Welcome to May and this months topics of Presenting and Demonstrating. So far this year we have discussed preparation, greeting and discovery. The primary purpose of these three areas is getting the Attention of our customers. The next step is to create Interest in our community, neighborhood and homes. Then we build Desire by creating value and urgency and finally take Action. The formula works like this:
The Critical Path to new home sales (in chronological order):
- Discovery/Needs Analysis- Interest
- Presentation- Interest
- Demonstration- Desire
- Select One- Desire
- Objections- Action
- Finance- Action
- Closing- Action
- Follow up- Action
- Due Diligence- Action
- Referrals- Action
After we have greeted the customer and done some discovery as to why they are visiting our model home, we need to peak their Interest through a brief but powerful Presentation.
Research shows we have less than 9 minutes to greet, qualify and present our product to prospective customers. Your presentation should always be 5 minutes or less. There are many ways to make your presentation depending on your particular situation. Those of you selling inside a model home may make bits and pieces of the presentation throughout the prospect’s visit. If you are lucky enough to have a model center in a garage, the majority of your presentation will be made the first few minutes the customer walks in the door.
The three components of your presentation are:
- Your Builder’s Story: Who is your builder, what have they done and why should the customer use them.
- Your Community Overview: Give a quick 5 point feature/benefit overview of your city.
- Your Neighborhood Overview: Give a quick 5 point feature/benefit overview of your neighborhood.
We are now entering the Desire stage where the prospect will begin to become emotionally attached to your neighborhood and home. The key to building emotional value in your home is identifying what features are important to your prospect (hot buttons) and pushing them repeatedly by demonstrating how the benefits of your home will satisfy these hot buttons.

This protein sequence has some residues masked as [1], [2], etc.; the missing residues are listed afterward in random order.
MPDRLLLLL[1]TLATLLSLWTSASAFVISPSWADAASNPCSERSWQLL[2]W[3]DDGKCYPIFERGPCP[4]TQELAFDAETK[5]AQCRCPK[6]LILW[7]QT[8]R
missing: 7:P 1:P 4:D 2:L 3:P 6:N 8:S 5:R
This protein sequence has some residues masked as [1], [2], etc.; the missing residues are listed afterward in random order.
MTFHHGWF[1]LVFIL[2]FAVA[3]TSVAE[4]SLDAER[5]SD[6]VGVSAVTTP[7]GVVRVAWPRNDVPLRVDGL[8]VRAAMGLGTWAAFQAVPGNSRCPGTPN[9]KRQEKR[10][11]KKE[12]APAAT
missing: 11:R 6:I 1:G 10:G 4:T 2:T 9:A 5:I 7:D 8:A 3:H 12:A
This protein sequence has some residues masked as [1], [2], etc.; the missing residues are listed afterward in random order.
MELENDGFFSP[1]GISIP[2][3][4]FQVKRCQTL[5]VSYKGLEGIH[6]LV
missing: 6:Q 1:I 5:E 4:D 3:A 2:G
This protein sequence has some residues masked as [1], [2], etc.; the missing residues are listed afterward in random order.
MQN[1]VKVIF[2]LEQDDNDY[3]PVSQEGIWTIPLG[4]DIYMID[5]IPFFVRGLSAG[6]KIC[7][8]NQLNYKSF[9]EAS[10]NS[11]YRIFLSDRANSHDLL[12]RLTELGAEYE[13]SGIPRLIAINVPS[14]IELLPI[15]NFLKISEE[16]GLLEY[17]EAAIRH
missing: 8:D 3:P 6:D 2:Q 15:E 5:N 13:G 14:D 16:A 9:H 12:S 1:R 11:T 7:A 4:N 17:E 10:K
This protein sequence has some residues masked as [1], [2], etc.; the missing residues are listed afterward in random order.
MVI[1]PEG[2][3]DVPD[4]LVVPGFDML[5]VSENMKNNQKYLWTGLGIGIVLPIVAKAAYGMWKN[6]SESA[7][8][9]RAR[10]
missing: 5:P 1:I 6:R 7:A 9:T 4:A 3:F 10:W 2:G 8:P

The most common mistake in demonstrating our homes is what is called “feature dumping.” At one time in my sales career, I was the king of feature dumpers. I would literally “puke up” all my product knowledge to anyone that would listen and hope something would stick. More often than not my demonstration fell on closed ears and bored more prospects than anything else! Don’t make the same mistake I did.
Your four demonstration areas:
- The Community: Even though you gave a short presentation, make sure you go back and ask specific questions about their knowledge of the community. Some of you work in cities where the majority of your buyers already live there. Others, such as me, work in cities where 90% of the buyers don’t live in town. You need photos, maps and personal experience to best demonstrate your community.
- The Model(s): Depending on your product, you will have a 5-10 point written demonstration of your model(s). If you are selling inventory homes, try not to show the unfinished inventory home before you have given a thorough model demonstration.
- The Neighborhood: This is not done from inside your model looking at a plat map. It is best done on foot. If this isn’t possible, put the customers in your car and drive them around to specific demonstration points. If there are issues with doing that, such as kids and car seats, make them follow you to your demonstration points. When you arrive, get out of your car and point out what feature and benefit you want them to see.
- The Homesite/Inventory Home: Since you have them walking or in a car to see your neighborhood, what better a time to show them the one and only one (no more than two!) homes or home sites that fit their criteria. This is where urgency is created; a topic we will talk more about next time.
Let’s face it. Most of us are in sales because we are outgoing, energetic people who have a desire to serve others. All of these traits are wonderful to have but the true secret to superstar sales is doing one very unnatural act, asking great pre-planned questions!
I used to believe asking questions stopped with the discovery stage of the sales process. Never could I have been more wrong. The greatest salespeople use questions, no great questions, at each and every stage of the critical path to new home sales. The universal 80/20 rule here states, ask questions 20% of the time and listen to the answers the other 80%.
Our problem with this idea is that we love to talk and asking questions is not normal for us. I hate to burst any urban myths but the brutal truth about salespeople is that they are not born; they are made with education, practice and great pre-planned questions. Even some good salespeople miss this point and it keeps them from becoming great.
If you want to be the best you can be, decide right here and now what you are willing to give up to become the salesperson that you are capable of being. All of us have an alter ego salesperson on the other side of the door, you know, the salesperson we can become but haven’t met yet. Only a couple of you reading this will do what you have to do to meet this person. The question is, will it be you?